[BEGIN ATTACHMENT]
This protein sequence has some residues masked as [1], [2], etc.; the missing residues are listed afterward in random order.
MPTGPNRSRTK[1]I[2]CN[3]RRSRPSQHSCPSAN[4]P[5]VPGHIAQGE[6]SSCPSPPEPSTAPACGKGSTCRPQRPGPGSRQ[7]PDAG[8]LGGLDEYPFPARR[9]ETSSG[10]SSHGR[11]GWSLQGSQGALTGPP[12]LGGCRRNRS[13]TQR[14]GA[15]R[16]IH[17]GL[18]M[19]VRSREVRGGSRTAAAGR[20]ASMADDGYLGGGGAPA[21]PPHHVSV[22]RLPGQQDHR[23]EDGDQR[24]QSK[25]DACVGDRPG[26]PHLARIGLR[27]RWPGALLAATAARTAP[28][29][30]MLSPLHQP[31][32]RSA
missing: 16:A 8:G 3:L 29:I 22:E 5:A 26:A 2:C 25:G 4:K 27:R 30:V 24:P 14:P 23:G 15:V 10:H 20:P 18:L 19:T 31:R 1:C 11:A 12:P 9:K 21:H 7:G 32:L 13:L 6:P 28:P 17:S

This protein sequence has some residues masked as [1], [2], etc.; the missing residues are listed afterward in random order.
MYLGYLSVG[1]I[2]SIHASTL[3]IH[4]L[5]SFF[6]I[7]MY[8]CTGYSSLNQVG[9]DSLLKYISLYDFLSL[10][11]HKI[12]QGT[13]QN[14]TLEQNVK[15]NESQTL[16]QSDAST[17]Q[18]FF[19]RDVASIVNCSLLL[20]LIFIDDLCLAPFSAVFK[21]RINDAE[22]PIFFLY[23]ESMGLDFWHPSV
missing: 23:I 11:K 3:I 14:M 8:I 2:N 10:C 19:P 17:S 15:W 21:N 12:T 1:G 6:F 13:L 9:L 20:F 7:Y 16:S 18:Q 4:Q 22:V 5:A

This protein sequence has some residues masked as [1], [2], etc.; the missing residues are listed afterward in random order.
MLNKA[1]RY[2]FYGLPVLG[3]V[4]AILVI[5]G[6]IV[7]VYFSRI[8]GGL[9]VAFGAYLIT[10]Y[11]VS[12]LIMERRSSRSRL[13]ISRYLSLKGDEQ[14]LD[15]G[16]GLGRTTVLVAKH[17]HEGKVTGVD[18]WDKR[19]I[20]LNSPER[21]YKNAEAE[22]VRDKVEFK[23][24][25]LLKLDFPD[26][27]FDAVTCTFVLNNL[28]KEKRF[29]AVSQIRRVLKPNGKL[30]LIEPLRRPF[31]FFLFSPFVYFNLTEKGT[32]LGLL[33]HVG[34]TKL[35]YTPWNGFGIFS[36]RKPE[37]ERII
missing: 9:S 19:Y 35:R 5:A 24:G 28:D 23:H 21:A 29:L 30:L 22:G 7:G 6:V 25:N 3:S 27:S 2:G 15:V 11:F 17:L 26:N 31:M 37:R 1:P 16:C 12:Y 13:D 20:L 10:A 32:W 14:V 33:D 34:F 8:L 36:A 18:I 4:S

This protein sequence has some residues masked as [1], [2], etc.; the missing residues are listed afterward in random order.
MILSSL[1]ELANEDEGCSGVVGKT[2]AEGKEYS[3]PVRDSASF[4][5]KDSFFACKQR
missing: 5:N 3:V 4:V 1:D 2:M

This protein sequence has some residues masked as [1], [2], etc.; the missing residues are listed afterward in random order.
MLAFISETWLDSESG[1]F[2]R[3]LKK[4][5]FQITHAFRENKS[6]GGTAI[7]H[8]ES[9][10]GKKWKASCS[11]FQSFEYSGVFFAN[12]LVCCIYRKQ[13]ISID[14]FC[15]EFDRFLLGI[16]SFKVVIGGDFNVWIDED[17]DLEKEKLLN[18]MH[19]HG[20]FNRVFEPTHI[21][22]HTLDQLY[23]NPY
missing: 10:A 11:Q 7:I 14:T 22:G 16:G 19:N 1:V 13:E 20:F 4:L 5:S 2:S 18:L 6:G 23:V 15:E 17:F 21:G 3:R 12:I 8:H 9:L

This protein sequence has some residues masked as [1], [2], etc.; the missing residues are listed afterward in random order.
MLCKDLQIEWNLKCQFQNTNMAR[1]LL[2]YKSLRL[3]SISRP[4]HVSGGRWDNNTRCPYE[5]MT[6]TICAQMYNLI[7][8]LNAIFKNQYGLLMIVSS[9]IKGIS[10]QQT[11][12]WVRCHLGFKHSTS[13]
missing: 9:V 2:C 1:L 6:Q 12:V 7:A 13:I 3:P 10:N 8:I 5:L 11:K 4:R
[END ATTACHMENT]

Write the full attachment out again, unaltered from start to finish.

This protein sequence has some residues masked as [1], [2], etc.; the missing residues are listed afterward in random order.
MPTGPNRSRTK[1]I[2]CN[3]RRSRPSQHSCPSAN[4]P[5]VPGHIAQGE[6]SSCPSPPEPSTAPACGKGSTCRPQRPGPGSRQ[7]PDAG[8]LGGLDEYPFPARR[9]ETSSG[10]SSHGR[11]GWSLQGSQGALTGPP[12]LGGCRRNRS[13]TQR[14]GA[15]R[16]IH[17]GL[18]M[19]VRSREVRGGSRTAAAGR[20]ASMADDGYLGGGGAPA[21]PPHHVSV[22]RLPGQQDHR[23]EDGDQR[24]QSK[25]DACVGDRPG[26]PHLARIGLR[27]RWPGALLAATAARTAP[28][29][30]MLSPLHQP[31][32]RSA
missing: 16:A 8:G 3:L 29:I 22:E 5:A 26:A 2:C 25:G 4:K 27:R 30:V 24:P 14:P 23:G 15:V 10:H 20:P 18:L 19:T 31:R 1:C 11:A 12:P 9:K 21:H 7:G 32:L 13:L 6:P 28:P 17:S

This protein sequence has some residues masked as [1], [2], etc.; the missing residues are listed afterward in random order.
MYLGYLSVG[1]I[2]SIHASTL[3]IH[4]L[5]SFF[6]I[7]MY[8]CTGYSSLNQVG[9]DSLLKYISLYDFLSL[10][11]HKI[12]QGT[13]QN[14]TLEQNVK[15]NESQTL[16]QSDAST[17]Q[18]FF[19]RDVASIVNCSLLL[20]LIFIDDLCLAPFSAVFK[21]RINDAE[22]PIFFLY[23]ESMGLDFWHPSV
missing: 23:I 11:K 3:I 14:M 8:I 2:N 10:C 19:P 17:S 15:W 21:N 12:T 1:G 6:F 13:L 9:L 20:F 7:Y 16:S 18:Q 4:Q 22:V 5:A

This protein sequence has some residues masked as [1], [2], etc.; the missing residues are listed afterward in random order.
MLNKA[1]RY[2]FYGLPVLG[3]V[4]AILVI[5]G[6]IV[7]VYFSRI[8]GGL[9]VAFGAYLIT[10]Y[11]VS[12]LIMERRSSRSRL[13]ISRYLSLKGDEQ[14]LD[15]G[16]GLGRTTVLVAKH[17]HEGKVTGVD[18]WDKR[19]I[20]LNSPER[21]YKNAEAE[22]VRDKVEFK[23][24][25]LLKLDFPD[26][27]FDAVTCTFVLNNL[28]KEKRF[29]AVSQIRRVLKPNGKL[30]LIEPLRRPF[31]FFLFSPFVYFNLTEKGT[32]LGLL[33]HVG[34]TKL[35]YTPWNGFGIFS[36]RKPE[37]ERII
missing: 9:S 19:Y 35:R 5:A 24:G 28:D 23:H 21:A 29:L 30:L 22:G 7:G 6:V 25:N 3:S 27:S 2:G 15:V 11:F 17:L 26:N 31:M 37:R 1:P 16:C 12:Y 13:D 20:L 10:A 32:W 14:V 33:D 34:F 8:L 36:A 18:I 4:S

This protein sequence has some residues masked as [1], [2], etc.; the missing residues are listed afterward in random order.
MILSSL[1]ELANEDEGCSGVVGKT[2]AEGKEYS[3]PVRDSASF[4][5]KDSFFACKQR
missing: 5:N 3:V 4:V 1:D 2:M

This protein sequence has some residues masked as [1], [2], etc.; the missing residues are listed afterward in random order.
MLAFISETWLDSESG[1]F[2]R[3]LKK[4][5]FQITHAFRENKS[6]GGTAI[7]H[8]ES[9][10]GKKWKASCS[11]FQSFEYSGVFFAN[12]LVCCIYRKQ[13]ISID[14]FC[15]EFDRFLLGI[16]SFKVVIGGDFNVWIDED[17]DLEKEKLLN[18]MH[19]HG[20]FNRVFEPTHI[21][22]HTLDQLY[23]NPY
missing: 10:A 11:Q 7:I 14:T 22:G 16:G 19:N 1:V 13:E 20:F 4:L 5:S 2:S 18:L 6:G 23:V 15:E 17:F 21:G 3:R 12:I 8:H 9:L

This protein sequence has some residues masked as [1], [2], etc.; the missing residues are listed afterward in random order.
MLCKDLQIEWNLKCQFQNTNMAR[1]LL[2]YKSLRL[3]SISRP[4]HVSGGRWDNNTRCPYE[5]MT[6]TICAQMYNLI[7][8]LNAIFKNQYGLLMIVSS[9]IKGIS[10]QQT[11][12]WVRCHLGFKHSTS[13]
missing: 9:V 2:C 1:L 6:Q 12:V 7:A 13:I 3:P 10:N 8:I 5:L 11:K 4:R